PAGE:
Close

SHEPHERDS WITHOUT FLOCKS

City clerics 'wallowing in poverty' plead for hasty church reopening to collect tithes

Some clerics are engaged in other businesses, leaving 'flocks without shepherds'

In Summary

• The clergy accused the government of treating them unfairly and allowing politicians to congregate without observing the prescribed anti-coronavirus regulations. 

• They clerics say the reopening of churches will reduce the rate of mental suffering as those affected will have places to run to for prayers and counselling.

Worshippers at Wild Waters Complex on January 27. Church gatherings were outlawed after the declaration of the coronavirus pandemic.
CONGREGATION: Worshippers at Wild Waters Complex on January 27. Church gatherings were outlawed after the declaration of the coronavirus pandemic.
Image: BRIAN OTIENO

City clerics want the government to hasten the reopening of churches for them to start collecting tithes and offerings and reduce their financial suffering.

They claim the reopening of churches will also reduce the rate of mental illnesses in the country.

"We have experienced the escalation in domestic violence, separations and suicide since closure of churches. This is due to lack of places to run to for prayers and counselling," the Voice of Church Roysambu Pastors' Fellowship said on Monday.

 

The pastors, through (apostle) Varity Fricker, said the closure of places of worship had brought a lot of financial suffering to them.

"Most of us have either rented or leased the houses we use for worship. Since the closure of churches, we have been unable to pay our monthly instalments as there is no money," Fricker said. 

According to the fellowship of pastors, some clerics have opted to carry out other businesses, leaving the "flock without shepherds".

The pastors lead about 40 churches each with a pre-coronavirus congregational capacity of 200 worshippers.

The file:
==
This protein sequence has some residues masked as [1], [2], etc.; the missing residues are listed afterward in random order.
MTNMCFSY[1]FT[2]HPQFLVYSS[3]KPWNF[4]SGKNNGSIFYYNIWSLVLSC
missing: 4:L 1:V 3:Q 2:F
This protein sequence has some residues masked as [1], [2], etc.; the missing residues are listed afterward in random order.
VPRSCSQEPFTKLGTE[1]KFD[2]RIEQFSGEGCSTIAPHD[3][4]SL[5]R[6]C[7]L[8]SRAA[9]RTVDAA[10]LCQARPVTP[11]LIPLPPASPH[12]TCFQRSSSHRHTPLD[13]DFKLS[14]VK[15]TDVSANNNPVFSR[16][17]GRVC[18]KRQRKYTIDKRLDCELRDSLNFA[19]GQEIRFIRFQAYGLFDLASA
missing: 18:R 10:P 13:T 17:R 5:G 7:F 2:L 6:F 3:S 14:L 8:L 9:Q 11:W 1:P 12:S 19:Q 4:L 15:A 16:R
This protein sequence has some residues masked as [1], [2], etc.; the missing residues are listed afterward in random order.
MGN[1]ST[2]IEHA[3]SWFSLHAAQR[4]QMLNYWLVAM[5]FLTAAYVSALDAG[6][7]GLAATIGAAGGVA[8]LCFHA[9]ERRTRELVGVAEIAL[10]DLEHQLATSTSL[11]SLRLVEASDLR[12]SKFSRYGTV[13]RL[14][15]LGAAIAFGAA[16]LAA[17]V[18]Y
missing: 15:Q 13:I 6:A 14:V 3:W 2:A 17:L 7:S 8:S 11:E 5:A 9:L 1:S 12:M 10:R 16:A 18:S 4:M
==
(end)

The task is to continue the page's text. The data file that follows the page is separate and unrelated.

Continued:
The clerics said they are wallowing in poverty and want the government to consider giving them food and other basic needs.

"We appeal to the government to consider supporting and feeding pastors as they too are Kenyans who deserve the benefits other Kenyans are enjoying," Fricker said.

To them, the government has treated them unfairly by taking the reopening of churches lightly. 

 

They said the protocols of the reopening of places of worship should be guided by the scriptures. 

"Those outside the Bible will not be accepted," the pastors said.

They decried the "daily gatherings" of politicians in large numbers. They will not accept the reopening of churches for just a few people, arguing that none of the politicians, who congregate in large numbers had died of Covid-19. 

On June 1, President Uhuru Kenyatta directed Interior and Health cabinet secretaries to hasten talks with religious leaders on how best the places of worship can be reopened.

The two CSs were mandated to come up with the protocols to guide gatherings in churches, temples and mosques, for services to resume without exposing congregations to Covid-19.

The places of worship were shut in March to prevent the spread of the coronavirus. Mainstream churches live-stream services online and on television.

 

- mwaniki fm